1 person likes this.

  8. Fred's Hens

    Fred's Hens Crowing Premium Member

    Our winters are brutal. If I cannot collect eggs in a somewhat timely fashion, then yes, eggs freeze. I accept that as part of keeping laying hens in a northern clime. The domesticated birds have been bred to lay throughout the year. This is a wee bit unnatural. Since our barn is about the same temperature as the outdoor air, eggs can and will freeze. Shrug.

    They are still edible, just not sales/gift worthy. We don't have hundreds of frozen eggs, but yes, we get a few. Thaw, cook them in a proper temp and all is well. We live here. We accept a few things, and this is just one of them.
    1 person likes this.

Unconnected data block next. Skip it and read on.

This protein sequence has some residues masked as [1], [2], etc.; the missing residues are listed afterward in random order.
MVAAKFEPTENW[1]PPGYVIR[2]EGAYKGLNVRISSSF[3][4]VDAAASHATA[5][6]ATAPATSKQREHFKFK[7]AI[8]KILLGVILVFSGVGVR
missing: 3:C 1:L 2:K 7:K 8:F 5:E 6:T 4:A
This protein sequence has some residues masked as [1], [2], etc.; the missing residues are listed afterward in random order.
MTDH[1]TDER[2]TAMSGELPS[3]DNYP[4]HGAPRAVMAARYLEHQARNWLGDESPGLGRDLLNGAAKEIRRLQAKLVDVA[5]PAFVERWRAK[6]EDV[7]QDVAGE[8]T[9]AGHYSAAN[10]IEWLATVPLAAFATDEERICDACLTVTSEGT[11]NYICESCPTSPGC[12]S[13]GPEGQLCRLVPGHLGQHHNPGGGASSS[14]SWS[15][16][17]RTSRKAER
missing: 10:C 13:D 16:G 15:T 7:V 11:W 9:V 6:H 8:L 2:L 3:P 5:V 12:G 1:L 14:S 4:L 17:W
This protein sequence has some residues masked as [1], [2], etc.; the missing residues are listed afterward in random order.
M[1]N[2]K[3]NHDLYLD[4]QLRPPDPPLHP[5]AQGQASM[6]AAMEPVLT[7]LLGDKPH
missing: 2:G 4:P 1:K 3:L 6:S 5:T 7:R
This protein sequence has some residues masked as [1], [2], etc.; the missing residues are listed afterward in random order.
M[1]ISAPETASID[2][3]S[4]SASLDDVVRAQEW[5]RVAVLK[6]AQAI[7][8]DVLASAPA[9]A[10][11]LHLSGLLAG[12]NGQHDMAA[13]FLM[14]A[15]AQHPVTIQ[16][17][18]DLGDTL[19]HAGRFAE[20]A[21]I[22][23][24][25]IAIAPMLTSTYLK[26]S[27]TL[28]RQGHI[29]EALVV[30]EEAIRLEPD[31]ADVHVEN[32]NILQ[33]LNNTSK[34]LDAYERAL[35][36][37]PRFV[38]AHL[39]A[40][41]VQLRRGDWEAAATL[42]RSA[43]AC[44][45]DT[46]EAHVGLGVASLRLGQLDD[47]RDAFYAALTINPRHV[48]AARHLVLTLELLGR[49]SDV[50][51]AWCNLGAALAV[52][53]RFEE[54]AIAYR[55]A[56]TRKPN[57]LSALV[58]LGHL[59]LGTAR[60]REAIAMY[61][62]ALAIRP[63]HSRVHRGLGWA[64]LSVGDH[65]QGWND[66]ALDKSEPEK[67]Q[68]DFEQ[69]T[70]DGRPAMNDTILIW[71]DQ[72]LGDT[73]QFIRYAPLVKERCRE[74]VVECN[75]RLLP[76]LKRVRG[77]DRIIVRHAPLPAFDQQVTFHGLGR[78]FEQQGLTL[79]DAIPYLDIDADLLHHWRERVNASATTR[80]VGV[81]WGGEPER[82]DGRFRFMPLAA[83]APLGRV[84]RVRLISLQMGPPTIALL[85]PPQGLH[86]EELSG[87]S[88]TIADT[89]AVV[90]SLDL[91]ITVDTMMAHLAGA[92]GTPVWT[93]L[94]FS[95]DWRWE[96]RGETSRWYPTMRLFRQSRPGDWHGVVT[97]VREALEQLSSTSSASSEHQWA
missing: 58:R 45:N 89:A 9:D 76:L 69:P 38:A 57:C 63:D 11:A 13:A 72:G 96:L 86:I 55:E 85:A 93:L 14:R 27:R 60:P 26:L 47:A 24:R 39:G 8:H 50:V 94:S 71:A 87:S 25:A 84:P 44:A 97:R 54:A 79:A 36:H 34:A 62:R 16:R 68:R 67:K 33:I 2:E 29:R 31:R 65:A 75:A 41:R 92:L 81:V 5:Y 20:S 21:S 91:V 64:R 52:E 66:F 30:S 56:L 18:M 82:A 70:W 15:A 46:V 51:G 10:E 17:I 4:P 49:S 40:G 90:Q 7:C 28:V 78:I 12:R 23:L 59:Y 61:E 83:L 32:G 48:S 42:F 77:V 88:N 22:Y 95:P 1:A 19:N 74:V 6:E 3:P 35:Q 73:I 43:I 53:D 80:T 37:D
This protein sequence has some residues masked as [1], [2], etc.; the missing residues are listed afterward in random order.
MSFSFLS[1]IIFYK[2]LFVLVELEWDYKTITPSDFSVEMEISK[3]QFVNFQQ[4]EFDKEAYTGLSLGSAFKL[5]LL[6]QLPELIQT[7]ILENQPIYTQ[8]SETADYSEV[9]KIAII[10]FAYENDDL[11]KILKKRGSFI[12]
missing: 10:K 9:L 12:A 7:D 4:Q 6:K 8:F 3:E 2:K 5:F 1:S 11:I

9. Going Quackers

    Going Quackers Crowing

    May 24, 2011
    On, Canada
    I agree. It's just the way it rolls, to bad they don't come out wearing sweaters.
    1 person likes this.
  10. pm

    pm In the Brooder

    Apr 27, 2011
    Reed City, MI
    I built roll out boxes with the eggs rolling to the back of the box which is accessible from the entrance/storage area of the coop. The eggs end up in a closed in box with a door for egg collection and light bulbs to keep them from freezing. The light bulbs are on a timer that shuts them off before the hens go to roost so they don't get into the habit of using the cozy nest boxes to roost in. I didn't have any frozen eggs (in the boxes) last year. Now, if I could just get a couple of the girls to quit laying on the floor where they do freeze.

    1 person likes this.